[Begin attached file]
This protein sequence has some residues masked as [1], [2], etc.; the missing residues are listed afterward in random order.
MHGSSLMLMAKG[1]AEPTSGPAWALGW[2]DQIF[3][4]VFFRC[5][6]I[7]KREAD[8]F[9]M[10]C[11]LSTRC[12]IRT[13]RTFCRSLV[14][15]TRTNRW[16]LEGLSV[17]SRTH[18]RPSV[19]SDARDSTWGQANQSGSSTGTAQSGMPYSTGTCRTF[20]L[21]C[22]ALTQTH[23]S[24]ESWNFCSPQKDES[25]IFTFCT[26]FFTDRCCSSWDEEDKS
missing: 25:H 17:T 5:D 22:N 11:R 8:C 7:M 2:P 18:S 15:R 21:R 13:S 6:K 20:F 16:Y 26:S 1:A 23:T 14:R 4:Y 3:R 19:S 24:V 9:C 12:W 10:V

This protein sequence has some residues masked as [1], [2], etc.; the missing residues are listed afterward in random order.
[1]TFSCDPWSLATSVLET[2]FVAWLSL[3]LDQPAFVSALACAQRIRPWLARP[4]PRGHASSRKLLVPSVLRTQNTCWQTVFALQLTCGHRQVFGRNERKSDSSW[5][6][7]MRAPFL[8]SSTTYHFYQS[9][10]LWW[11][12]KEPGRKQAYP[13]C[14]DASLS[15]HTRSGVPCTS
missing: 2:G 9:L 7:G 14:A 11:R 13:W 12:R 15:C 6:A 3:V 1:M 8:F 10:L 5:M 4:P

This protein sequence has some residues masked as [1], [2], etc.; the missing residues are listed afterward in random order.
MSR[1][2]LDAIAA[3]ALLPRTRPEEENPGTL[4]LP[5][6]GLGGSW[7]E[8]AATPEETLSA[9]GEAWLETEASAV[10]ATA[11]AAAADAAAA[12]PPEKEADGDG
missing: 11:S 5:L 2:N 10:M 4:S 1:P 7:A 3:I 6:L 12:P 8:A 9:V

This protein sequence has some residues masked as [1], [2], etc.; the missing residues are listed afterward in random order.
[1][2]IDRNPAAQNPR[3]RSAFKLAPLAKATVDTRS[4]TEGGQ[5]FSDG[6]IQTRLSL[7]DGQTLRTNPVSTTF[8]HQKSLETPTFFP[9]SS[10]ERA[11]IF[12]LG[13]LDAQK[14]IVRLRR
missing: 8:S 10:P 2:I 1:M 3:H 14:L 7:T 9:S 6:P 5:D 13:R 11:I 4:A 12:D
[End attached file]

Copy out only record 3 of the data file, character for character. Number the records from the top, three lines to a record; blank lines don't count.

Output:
This protein sequence has some residues masked as [1], [2], etc.; the missing residues are listed afterward in random order.
MSR[1][2]LDAIAA[3]ALLPRTRPEEENPGTL[4]LP[5][6]GLGGSW[7]E[8]AATPEETLSA[9]GEAWLETEASAV[10]ATA[11]AAAADAAAA[12]PPEKEADGDG
missing: 11:S 5:L 2:N 10:M 4:S 1:P 7:A 3:I 6:L 12:P 8:A 9:V